Is there currently any way to regain access to OMIM data in a structured, parsable format (XML…)?

There was a lot of discussion about the changes since OMIM at NCBI moved away from to its new spot at OMIM.org, but just this week I spotted a tweet from OMIM which directly answers the access issue now:

I’ve you’ve been waiting for the OMIM API access, check it out at the Help page.

(one) Video Tip of the Week (to hold them all): Variation and Disease Databases

After again reading Daniel MacArthur’s good rundown about the state of databases of human disease-causing variation from last year (One database to hold them all), I thought it might be nice to do a tip comparing several of them. I couldn’t get it under our self-imposed 5 minute limit for our tips (and technical limit of software I’m using, but that’s about to change). But as I perused our tips and other sites, I found we and others have quite a list of how-to tips to use these databases. So in today’s tip I’ve gathered video tips for 3 of the databases listed in the linked post. Below those tips I’ll link to other how-to videos for additional human variation and disease.

The databases mentioned are OMIM, Human Gene Mutation Database (HGMD), MutaDATABASE and The Human Variome Project . There are video tips for the first three.


Last year OMIM moved to http://www.omim.org and had a entire new interface. Mary was on top of it and did a tip on the new OMIM interface with lots of information on the move and OMIM in the post:

Our full tutorial on the new OMIM is coming soon.

HGMD has a public site and a by-subscription site. The latter includes access to the most current data and some added features. The publicly accessible site is out-of-date by three years. Because of HGMD restrictions, we aren’t able to do a tutorial or a tip on HGMD, but they do have an introduction video to their database:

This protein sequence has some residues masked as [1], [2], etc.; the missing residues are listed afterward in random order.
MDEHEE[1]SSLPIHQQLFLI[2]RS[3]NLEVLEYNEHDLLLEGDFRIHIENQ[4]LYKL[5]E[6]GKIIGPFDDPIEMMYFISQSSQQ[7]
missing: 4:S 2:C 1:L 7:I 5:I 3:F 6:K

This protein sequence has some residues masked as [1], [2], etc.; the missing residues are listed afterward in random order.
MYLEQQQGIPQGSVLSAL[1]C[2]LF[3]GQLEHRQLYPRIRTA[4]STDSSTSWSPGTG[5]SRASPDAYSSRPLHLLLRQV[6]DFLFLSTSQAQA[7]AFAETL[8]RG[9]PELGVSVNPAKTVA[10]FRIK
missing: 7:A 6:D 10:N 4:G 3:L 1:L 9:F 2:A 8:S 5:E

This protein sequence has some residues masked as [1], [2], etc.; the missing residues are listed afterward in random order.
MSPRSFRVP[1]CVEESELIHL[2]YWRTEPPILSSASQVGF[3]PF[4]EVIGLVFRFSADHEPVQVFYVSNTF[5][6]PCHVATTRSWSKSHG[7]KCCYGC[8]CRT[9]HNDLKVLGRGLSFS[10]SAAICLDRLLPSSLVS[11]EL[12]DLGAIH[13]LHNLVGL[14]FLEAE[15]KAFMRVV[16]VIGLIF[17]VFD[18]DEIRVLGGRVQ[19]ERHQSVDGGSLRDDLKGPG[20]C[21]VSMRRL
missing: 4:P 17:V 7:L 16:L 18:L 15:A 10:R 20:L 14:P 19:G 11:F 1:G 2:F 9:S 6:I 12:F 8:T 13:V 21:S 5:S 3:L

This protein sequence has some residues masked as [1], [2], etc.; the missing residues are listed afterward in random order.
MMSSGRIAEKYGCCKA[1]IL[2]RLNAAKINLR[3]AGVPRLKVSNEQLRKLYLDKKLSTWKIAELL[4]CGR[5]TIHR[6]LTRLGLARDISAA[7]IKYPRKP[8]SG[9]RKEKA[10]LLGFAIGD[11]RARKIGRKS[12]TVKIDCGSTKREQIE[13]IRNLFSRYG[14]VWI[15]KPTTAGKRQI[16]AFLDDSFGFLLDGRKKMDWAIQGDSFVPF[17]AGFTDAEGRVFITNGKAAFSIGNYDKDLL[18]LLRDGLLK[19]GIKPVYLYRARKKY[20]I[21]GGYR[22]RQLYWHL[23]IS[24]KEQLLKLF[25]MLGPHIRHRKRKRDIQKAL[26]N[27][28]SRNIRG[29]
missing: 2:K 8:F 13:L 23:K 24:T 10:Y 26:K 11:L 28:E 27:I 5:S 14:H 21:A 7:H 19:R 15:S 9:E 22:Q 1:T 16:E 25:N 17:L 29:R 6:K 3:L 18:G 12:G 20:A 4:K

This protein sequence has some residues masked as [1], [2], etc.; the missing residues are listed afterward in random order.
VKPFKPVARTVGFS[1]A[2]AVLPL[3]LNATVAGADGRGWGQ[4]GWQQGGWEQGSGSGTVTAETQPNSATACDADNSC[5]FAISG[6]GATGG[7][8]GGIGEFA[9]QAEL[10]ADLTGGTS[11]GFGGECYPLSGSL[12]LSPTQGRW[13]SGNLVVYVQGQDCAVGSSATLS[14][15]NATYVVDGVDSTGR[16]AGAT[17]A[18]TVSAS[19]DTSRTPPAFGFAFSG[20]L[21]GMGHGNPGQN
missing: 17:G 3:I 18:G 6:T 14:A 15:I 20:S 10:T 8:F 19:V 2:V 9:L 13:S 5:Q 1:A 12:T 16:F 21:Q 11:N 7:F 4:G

Additionally, there is a good background page for more information.


Mary did a tip on MutaDatabase last summer:


Another excellent resource is Gen2Phen. The Gen2Phen project “aims to unify human and model organism genetic variation databases towards increasingly holistic views into Genotype-To-Phenotype (G2P) data, and to link this system into other biomedical knowledge sources via genome browser functionality.”  In that vein, they have quite an extensive list of Locus-specific databases and additional resources.

There are several other resources available for human disease variation including CGAP, dbGAP, GAD, PhenomicDB and several others. We have tutorials on all those if you wish to check those out.

Of course there’s dbSNP :D of which we have a tutorial and tip about searching human variation.

You can find an extensive list of other resources at Human Genome Variation Society (HGVS).

And an oft-asked question on Biostar is what kind of resources are there for this kind of data. You can find answers here, here and here.

Video Tip of the Week: New Genetic Testing Registry (GTR) Resource

Late last month the National Center for Biotechnology Information, or NCBI, released a new resource containing information on genetic tests. The resource’s name is the Genetic Testing Registry (GTR), and according to its homepage, the GTR:

” provides a central location for voluntary submission of genetic test information by providers. The scope includes the test’s purpose, methodology, validity, evidence of the test’s usefulness, and laboratory contacts and credentials. The overarching goal of the GTR is to advance the public health and research into the genetic basis of health and disease.”